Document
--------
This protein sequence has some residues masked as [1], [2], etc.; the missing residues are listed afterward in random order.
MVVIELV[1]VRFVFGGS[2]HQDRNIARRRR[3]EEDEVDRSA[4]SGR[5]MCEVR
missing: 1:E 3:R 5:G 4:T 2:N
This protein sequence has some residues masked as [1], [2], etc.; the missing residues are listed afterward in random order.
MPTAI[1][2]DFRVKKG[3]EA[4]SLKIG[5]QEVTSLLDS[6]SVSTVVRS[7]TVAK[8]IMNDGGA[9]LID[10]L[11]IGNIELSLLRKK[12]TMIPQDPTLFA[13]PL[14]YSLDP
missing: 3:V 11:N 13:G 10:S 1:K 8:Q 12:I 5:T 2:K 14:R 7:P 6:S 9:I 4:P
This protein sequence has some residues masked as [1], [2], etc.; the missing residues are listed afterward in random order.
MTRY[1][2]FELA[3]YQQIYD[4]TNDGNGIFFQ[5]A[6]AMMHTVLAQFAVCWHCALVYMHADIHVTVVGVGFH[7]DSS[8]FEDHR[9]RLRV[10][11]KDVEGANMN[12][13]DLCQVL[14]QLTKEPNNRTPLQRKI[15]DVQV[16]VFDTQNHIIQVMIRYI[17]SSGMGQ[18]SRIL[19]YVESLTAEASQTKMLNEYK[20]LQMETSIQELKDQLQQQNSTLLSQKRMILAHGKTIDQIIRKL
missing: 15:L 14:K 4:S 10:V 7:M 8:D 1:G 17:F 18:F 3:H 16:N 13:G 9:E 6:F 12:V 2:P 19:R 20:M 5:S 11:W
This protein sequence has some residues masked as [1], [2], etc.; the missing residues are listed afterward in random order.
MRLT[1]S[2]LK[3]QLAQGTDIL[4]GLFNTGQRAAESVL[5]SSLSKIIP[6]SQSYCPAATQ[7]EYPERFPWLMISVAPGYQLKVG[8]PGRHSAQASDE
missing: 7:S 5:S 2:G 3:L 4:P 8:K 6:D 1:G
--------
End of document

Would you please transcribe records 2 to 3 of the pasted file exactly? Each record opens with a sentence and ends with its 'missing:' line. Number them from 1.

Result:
This protein sequence has some residues masked as [1], [2], etc.; the missing residues are listed afterward in random order.
MPTAI[1][2]DFRVKKG[3]EA[4]SLKIG[5]QEVTSLLDS[6]SVSTVVRS[7]TVAK[8]IMNDGGA[9]LID[10]L[11]IGNIELSLLRKK[12]TMIPQDPTLFA[13]PL[14]YSLDP
missing: 3:V 11:N 13:G 10:S 1:K 8:Q 12:I 5:T 2:K 14:R 7:P 6:S 9:I 4:P
This protein sequence has some residues masked as [1], [2], etc.; the missing residues are listed afterward in random order.
MTRY[1][2]FELA[3]YQQIYD[4]TNDGNGIFFQ[5]A[6]AMMHTVLAQFAVCWHCALVYMHADIHVTVVGVGFH[7]DSS[8]FEDHR[9]RLRV[10][11]KDVEGANMN[12][13]DLCQVL[14]QLTKEPNNRTPLQRKI[15]DVQV[16]VFDTQNHIIQVMIRYI[17]SSGMGQ[18]SRIL[19]YVESLTAEASQTKMLNEYK[20]LQMETSIQELKDQLQQQNSTLLSQKRMILAHGKTIDQIIRKL
missing: 15:L 14:K 4:S 10:V 7:M 8:D 1:G 17:F 18:F 3:H 16:N 13:G 9:E 6:F 12:V 2:P 19:R 20:M 5:S 11:W